Inside the FBI: FBI Continues to Encourage 9/11 Responders to Register for Health Benefits
September 11, 2019
As the FBI commemorates the nearly 3,000 people who were killed as a result of the September 11, 2001 terrorist attacks, the Bureau also reiterates its calls to those who responded to register for federal programs that provide health and financial benefits.
Mollie Halpern: As the FBI commemorates the nearly 3,000 people who were killed as a result of the September 11, 2001 terrorist attacks, the Bureau also reiterates its calls to those who responded to register for federal programs that provide health and financial benefits.
The attack and its aftermath continue to linger 18 years later as a growing number of first responders, volunteers, and those who worked and lived in the disaster areas become sick and/or die from 9/11-related illnesses.
Members of the FBI family—15 special agents and one professional staff employee—have died, and many others are sick as a direct result of exposure to toxins while working at the attack sites.
FBI Director Christopher Wray…
Director Christopher Wray: 9/11 changed everything for the FBI and for the families who lost their loved ones that day. And we’re only now beginning to understand the long-term effects of our FBI brothers’ and sisters’ difficult and dangerous work in the weeks and months following those attacks. And we’re only now beginning to understand the full extent of the sacrifices they made.
Halpern: The World Trade Center Health Program, or WTCHP, is a federal benefit program that provides free medical screenings, monitoring, and treatment to responders and survivors with certified 9/11-related illnesses. The WTCHP is authorized to provide these benefits through fiscal year 2090.
According to the Centers for Disease Control, which administers the program, as of July 31, 98,330 total individuals have enrolled.
And 14,559 individuals have been certified for at least one 9/11-related cancer.
The September 11th Victim Compensation Fund, called VCF, provides compensation to individuals for certain injuries and conditions related to the 9/11 attacks or to their beneficiaries if they are deceased. The VCF Permanent Authorization Act, signed into law earlier this summer, devotes funds to all approved claims. It also extends the deadline to file a claim to October 1, 2090.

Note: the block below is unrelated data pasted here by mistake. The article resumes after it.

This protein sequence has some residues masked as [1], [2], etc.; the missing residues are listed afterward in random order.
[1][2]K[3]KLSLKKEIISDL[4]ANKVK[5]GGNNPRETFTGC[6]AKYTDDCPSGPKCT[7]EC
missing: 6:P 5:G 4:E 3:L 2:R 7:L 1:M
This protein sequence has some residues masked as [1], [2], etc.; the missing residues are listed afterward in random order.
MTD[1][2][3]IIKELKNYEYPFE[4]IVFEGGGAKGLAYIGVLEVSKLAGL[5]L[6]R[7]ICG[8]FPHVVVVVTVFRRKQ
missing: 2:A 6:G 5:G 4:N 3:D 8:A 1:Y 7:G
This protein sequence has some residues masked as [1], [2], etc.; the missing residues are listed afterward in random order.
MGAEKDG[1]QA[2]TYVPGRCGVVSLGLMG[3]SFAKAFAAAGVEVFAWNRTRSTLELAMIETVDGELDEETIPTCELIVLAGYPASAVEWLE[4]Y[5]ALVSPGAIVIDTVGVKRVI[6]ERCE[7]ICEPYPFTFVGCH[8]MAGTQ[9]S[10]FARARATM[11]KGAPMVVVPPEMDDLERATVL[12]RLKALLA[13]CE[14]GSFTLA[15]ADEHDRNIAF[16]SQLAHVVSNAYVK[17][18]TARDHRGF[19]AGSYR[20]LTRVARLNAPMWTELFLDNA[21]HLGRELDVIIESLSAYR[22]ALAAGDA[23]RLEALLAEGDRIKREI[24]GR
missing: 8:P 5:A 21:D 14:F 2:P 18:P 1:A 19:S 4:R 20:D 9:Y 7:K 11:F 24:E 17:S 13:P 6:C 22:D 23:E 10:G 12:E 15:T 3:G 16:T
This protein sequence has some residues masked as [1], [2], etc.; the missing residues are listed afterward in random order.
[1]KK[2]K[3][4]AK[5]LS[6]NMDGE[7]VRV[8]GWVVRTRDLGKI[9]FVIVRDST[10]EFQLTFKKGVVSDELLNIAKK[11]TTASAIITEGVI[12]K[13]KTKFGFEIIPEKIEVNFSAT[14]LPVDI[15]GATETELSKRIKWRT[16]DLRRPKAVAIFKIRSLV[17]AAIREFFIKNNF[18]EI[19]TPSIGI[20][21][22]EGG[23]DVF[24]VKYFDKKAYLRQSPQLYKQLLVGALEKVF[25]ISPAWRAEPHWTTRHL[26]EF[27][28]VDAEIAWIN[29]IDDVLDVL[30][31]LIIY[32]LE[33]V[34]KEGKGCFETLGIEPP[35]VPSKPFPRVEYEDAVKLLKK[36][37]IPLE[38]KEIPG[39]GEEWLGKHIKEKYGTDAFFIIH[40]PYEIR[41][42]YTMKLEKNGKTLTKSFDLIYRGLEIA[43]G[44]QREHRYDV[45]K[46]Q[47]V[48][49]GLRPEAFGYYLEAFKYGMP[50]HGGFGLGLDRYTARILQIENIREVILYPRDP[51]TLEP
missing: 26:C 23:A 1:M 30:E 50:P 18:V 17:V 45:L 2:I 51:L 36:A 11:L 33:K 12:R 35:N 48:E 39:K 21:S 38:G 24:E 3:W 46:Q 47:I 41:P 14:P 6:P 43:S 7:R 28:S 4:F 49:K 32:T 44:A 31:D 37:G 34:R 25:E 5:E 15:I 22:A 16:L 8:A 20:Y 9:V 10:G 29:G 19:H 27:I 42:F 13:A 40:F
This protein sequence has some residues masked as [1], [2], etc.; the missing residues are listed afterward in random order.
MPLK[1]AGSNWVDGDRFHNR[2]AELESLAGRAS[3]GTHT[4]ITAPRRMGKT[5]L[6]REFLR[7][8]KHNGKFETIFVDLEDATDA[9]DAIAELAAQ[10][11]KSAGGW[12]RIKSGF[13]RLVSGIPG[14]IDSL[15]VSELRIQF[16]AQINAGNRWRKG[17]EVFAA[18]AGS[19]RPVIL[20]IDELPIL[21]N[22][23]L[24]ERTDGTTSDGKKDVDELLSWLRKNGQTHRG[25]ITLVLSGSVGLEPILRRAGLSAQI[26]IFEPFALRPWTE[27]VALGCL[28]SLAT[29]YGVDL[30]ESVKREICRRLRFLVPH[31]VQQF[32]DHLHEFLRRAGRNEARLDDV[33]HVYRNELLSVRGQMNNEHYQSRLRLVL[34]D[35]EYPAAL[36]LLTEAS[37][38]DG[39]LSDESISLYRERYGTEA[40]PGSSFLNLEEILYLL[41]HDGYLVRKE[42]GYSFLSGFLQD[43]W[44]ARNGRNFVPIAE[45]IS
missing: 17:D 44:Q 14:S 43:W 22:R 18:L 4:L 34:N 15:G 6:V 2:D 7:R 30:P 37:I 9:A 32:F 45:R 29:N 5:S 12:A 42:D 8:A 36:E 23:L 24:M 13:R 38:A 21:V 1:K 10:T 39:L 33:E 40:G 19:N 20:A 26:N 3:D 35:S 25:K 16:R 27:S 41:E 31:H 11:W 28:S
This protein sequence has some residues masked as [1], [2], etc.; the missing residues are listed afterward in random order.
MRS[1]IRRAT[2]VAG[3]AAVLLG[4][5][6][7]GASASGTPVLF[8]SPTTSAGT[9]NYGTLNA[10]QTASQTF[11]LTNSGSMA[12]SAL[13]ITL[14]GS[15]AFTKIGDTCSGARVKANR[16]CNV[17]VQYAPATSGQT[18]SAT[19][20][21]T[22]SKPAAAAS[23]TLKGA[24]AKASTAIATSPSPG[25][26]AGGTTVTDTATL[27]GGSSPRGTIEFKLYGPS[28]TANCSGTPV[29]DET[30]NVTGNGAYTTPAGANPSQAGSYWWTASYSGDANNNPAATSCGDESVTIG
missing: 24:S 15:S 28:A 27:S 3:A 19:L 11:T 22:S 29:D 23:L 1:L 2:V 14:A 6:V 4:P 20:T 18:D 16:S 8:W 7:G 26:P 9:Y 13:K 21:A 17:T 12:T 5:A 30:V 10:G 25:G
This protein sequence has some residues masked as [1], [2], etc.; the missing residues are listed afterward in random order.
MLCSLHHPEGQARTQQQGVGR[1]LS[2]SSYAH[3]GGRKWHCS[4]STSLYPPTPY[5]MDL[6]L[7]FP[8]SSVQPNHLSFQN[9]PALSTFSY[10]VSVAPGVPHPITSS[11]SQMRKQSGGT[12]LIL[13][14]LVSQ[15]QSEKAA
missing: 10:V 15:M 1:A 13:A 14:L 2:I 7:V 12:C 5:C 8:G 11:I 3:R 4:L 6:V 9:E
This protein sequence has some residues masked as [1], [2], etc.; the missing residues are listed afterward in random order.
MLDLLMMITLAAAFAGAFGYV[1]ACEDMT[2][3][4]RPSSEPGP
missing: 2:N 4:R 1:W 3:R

Pleas to register for these federal benefit programs come also from those most touched by 9/11—the families and friends of those who responded when the nation needed them most.
Denise LeValley: Now we belong to this club no one ever wants to belong to, and that’s being a widow.
Halpern: That’s Denise LeValley, whose husband of 30 years, David LeValley, died from chronic lymphocytic leukemia in May of 2018.
On 9/11, David was on his way to the FBI’s command post near the World Trade Center when the south tower collapsed—engulfing him in a carcinogenic cloud of dust, debris, and smoke.
In the days and weeks following the attack, David participated in the investigative, rescue, and recovery operations at Ground Zero.
He was also a part of the “bucket brigade,” which involved removing debris from the pile by hand.
When David died at the age of 53, he was serving as the special agent in charge of the FBI’s Atlanta Field Office.
That office is named in his memory.
Speaking at the dedication ceremony earlier this year, Denise said…
LeValley: It’s truly an honor to see his name up there and to know that his memory will be preserved to inspire others by his heroism.
Halpern: FBI Associate Deputy Director Paul Abbate called David a true leader.
Associate Deputy Director Paul Abbate: He was quiet and humble. His accomplishments were many and spoke for themselves. He was the first to give credit and the last to take it for himself.
Halpern: David’s name is also on the FBI’s Wall of Honor—which memorializes FBI employees who made the ultimate sacrifice.
Also added to the wall this year was Supervisory Special Agent Brian Crews, who died of lung cancer about a month after David in June of 2018.
Brian worked many high-profile investigations, including the Oklahoma City Bombing, the Unabomber, and Enron.
On 9/11, Brian volunteered to support the investigative efforts and worked up to 12-hour shifts combing through evidence and debris from the World Trade Center at the Fresh Kills landfill.
His wife, Robin…
Robin Crews: If Brian had it all to do all over again and he found out that he was going to have cancer by going to 9/11, he would do it all over again many, many times over, because he wanted to help people. That was his mission in life. His veins ran with FBI blood.
Halpern: At the most recent Wall of Honor ceremony, Director Wray paid tribute to all FBI employees who lost their lives—including those with 9/11-related illnesses.
Director Wray: I had the opportunity to talk with two of these agents very shortly before they died, both Brian Crews and Dave LeValley. And what really struck me in both instances was how utterly selfless they were. Even in their final moments, they were still thinking of everybody else and trying to comfort others.
Halpern: The Director continued to say…
Director Wray: They each represent the kind of extraordinary people we have in this organization—people who answer the call of duty, no matter the cost. People who always think of others before themselves.
Halpern: And it’s those qualities that moved David and Brian to urge others to register for the federal benefit programs.
Denise and Robin are spreading that message on behalf of their husbands.
Crews: So, it was very important to him before he passed that he wanted to get the word out to other agents to have a physical every year.
Halpern: For additional podcasts, videos, information on the federal benefit programs, and more about 9/11 and its lasting effects, visit fbi.gov. With Inside the FBI, I’m Mollie Halpern of the Bureau.
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